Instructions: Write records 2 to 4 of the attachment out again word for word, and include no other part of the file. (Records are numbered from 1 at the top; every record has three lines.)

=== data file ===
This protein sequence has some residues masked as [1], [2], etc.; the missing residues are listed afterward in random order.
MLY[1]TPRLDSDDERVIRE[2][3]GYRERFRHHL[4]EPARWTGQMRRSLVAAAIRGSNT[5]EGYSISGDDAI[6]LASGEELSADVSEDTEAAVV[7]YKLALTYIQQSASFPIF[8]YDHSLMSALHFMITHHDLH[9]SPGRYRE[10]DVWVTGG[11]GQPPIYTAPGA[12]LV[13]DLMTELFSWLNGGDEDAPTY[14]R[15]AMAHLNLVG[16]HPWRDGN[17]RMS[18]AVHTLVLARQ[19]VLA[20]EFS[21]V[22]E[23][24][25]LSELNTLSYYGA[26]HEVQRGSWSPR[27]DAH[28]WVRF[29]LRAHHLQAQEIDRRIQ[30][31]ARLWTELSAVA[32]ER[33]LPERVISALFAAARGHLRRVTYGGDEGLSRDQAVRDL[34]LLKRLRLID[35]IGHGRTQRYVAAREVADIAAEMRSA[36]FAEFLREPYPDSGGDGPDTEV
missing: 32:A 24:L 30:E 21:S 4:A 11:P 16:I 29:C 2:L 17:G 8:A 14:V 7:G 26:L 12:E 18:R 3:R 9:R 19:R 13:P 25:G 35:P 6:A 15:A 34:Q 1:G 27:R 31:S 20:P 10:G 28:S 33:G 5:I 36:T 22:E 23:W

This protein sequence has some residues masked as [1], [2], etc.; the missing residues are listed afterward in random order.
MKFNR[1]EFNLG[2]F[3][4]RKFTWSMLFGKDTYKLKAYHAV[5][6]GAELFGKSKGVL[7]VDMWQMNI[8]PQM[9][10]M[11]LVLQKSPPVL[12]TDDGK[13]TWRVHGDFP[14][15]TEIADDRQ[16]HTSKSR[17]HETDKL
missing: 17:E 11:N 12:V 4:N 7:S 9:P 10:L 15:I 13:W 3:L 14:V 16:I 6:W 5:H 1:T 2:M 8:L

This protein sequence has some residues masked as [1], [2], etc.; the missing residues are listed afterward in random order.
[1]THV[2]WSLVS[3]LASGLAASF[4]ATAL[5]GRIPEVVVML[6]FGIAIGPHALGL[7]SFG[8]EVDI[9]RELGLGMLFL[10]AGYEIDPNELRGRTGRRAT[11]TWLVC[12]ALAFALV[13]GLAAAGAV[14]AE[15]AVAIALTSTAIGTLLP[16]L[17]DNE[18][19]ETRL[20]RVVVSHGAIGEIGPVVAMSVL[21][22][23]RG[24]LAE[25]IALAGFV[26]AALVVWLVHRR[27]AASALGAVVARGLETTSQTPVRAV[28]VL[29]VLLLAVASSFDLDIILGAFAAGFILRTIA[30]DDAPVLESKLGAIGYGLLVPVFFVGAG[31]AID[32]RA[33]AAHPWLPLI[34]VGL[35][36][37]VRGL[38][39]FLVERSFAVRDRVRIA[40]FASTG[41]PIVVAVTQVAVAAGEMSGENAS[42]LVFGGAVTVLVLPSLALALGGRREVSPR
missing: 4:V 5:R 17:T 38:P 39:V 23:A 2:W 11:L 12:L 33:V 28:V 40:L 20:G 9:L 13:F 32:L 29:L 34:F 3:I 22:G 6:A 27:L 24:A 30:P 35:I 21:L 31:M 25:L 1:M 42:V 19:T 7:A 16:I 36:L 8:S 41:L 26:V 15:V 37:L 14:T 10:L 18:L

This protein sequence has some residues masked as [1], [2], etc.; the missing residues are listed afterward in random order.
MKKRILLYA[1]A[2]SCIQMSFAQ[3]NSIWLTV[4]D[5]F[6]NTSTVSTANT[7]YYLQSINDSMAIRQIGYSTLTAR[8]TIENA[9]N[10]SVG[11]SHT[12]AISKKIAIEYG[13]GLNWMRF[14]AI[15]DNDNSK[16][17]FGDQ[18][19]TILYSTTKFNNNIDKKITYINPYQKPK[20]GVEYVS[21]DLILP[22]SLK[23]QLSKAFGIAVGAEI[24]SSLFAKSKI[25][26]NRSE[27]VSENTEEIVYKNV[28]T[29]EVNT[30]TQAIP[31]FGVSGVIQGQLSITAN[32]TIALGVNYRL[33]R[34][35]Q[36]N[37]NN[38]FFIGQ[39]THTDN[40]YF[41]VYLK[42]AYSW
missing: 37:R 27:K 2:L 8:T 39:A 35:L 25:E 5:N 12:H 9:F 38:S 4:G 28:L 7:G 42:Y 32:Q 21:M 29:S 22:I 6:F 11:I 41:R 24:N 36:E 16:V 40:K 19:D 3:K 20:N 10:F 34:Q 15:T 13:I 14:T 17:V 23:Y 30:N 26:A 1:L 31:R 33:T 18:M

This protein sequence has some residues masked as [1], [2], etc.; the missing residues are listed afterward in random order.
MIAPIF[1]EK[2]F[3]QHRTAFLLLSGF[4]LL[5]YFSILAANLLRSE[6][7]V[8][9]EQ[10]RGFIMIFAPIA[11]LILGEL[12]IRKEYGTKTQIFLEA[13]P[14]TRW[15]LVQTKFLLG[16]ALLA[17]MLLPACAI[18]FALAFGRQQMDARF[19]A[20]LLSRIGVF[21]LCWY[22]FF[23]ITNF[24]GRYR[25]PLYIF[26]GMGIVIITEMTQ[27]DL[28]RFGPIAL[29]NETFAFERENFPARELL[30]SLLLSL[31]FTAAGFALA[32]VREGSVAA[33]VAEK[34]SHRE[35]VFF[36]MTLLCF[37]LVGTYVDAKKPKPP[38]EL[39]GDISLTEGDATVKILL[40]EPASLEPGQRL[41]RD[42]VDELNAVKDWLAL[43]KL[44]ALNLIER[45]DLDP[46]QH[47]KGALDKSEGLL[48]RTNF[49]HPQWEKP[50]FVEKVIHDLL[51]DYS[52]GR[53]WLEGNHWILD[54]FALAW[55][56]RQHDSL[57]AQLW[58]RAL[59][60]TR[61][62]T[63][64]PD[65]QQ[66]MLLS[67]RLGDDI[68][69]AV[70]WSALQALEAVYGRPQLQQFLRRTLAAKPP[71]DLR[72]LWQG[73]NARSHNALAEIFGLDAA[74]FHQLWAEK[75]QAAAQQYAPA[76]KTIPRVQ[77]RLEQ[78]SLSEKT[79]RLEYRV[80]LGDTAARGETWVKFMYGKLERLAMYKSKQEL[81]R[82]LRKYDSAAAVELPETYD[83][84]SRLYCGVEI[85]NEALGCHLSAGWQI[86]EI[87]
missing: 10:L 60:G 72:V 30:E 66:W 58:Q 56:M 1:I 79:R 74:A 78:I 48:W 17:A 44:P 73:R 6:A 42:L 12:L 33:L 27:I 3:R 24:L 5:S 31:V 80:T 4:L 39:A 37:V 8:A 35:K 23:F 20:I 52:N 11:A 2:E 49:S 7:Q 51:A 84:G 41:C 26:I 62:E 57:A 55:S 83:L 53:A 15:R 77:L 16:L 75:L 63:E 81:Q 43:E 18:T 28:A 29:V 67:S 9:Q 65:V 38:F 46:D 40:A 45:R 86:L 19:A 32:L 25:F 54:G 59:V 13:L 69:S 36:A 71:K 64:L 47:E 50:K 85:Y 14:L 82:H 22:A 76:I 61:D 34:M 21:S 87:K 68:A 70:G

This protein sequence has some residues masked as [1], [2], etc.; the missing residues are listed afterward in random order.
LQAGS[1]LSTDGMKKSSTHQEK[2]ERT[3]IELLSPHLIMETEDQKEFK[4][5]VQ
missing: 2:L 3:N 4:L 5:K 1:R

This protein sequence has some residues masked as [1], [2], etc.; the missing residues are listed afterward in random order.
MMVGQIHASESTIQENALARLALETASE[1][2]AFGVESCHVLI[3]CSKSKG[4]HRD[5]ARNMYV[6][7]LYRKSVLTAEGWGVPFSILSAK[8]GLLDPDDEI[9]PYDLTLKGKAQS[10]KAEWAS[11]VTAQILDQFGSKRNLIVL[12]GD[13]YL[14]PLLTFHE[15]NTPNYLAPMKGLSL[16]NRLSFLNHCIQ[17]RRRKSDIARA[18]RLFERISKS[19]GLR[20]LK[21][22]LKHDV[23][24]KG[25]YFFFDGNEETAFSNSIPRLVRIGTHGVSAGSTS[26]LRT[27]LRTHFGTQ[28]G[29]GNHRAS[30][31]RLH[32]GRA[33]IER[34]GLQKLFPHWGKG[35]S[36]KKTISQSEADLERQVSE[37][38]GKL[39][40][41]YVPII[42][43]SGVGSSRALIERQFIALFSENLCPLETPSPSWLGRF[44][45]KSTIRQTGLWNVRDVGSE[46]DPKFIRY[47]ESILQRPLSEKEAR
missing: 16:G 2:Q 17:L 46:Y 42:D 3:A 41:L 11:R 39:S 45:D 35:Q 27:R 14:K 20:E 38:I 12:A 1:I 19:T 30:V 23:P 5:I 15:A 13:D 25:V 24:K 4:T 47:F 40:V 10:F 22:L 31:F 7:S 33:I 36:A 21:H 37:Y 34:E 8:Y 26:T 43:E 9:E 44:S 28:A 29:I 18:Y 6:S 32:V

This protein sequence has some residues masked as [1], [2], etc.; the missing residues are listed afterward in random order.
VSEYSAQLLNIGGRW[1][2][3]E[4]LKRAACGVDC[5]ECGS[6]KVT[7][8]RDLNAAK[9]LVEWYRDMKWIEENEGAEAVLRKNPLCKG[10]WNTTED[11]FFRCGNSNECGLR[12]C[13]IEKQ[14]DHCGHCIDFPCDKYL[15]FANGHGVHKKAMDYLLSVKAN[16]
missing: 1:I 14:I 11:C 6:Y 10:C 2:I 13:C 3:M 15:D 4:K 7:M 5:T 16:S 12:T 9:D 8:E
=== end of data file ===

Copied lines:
This protein sequence has some residues masked as [1], [2], etc.; the missing residues are listed afterward in random order.
MKFNR[1]EFNLG[2]F[3][4]RKFTWSMLFGKDTYKLKAYHAV[5][6]GAELFGKSKGVL[7]VDMWQMNI[8]PQM[9][10]M[11]LVLQKSPPVL[12]TDDGK[13]TWRVHGDFP[14][15]TEIADDRQ[16]HTSKSR[17]HETDKL
missing: 17:E 11:N 12:V 4:N 7:S 9:P 10:L 15:I 13:W 3:L 14:V 16:I 6:W 5:H 1:T 2:M 8:L

This protein sequence has some residues masked as [1], [2], etc.; the missing residues are listed afterward in random order.
[1]THV[2]WSLVS[3]LASGLAASF[4]ATAL[5]GRIPEVVVML[6]FGIAIGPHALGL[7]SFG[8]EVDI[9]RELGLGMLFL[10]AGYEIDPNELRGRTGRRAT[11]TWLVC[12]ALAFALV[13]GLAAAGAV[14]AE[15]AVAIALTSTAIGTLLP[16]L[17]DNE[18][19]ETRL[20]RVVVSHGAIGEIGPVVAMSVL[21][22][23]RG[24]LAE[25]IALAGFV[26]AALVVWLVHRR[27]AASALGAVVARGLETTSQTPVRAV[28]VL[29]VLLLAVASSFDLDIILGAFAAGFILRTIA[30]DDAPVLESKLGAIGYGLLVPVFFVGAG[31]AID[32]RA[33]AAHPWLPLI[34]VGL[35][36][37]VRGL[38][39]FLVERSFAVRDRVRIA[40]FASTG[41]PIVVAVTQVAVAAGEMSGENAS[42]LVFGGAVTVLVLPSLALALGGRREVSPR
missing: 4:V 5:R 17:T 38:P 39:V 23:A 2:W 11:L 12:L 33:V 28:V 40:L 20:G 9:L 13:F 32:L 29:L 34:F 3:I 22:G 6:A 27:L 24:A 30:P 35:I 21:L 31:M 25:L 1:M 42:V 19:T 7:A 16:I 36:L 8:S 41:L 26:V 15:V 37:L 14:T 10:L 18:L

This protein sequence has some residues masked as [1], [2], etc.; the missing residues are listed afterward in random order.
MKKRILLYA[1]A[2]SCIQMSFAQ[3]NSIWLTV[4]D[5]F[6]NTSTVSTANT[7]YYLQSINDSMAIRQIGYSTLTAR[8]TIENA[9]N[10]SVG[11]SHT[12]AISKKIAIEYG[13]GLNWMRF[14]AI[15]DNDNSK[16][17]FGDQ[18][19]TILYSTTKFNNNIDKKITYINPYQKPK[20]GVEYVS[21]DLILP[22]SLK[23]QLSKAFGIAVGAEI[24]SSLFAKSKI[25][26]NRSE[27]VSENTEEIVYKNV[28]T[29]EVNT[30]TQAIP[31]FGVSGVIQGQLSITAN[32]TIALGVNYRL[33]R[34][35]Q[36]N[37]NN[38]FFIGQ[39]THTDN[40]YF[41]VYLK[42]AYSW
missing: 37:R 27:K 2:L 8:T 39:A 35:L 25:E 5:N 12:H 9:F 38:S 4:G 28:L 7:G 42:Y 32:Q 21:M 29:S 22:I 6:F 11:I 41:R 24:N 36:E 16:V 40:K 19:D 3:K 20:N 10:F 34:Q 15:T 13:I 14:T 17:V 23:Y 30:N 26:A 1:L 31:R 33:T 18:M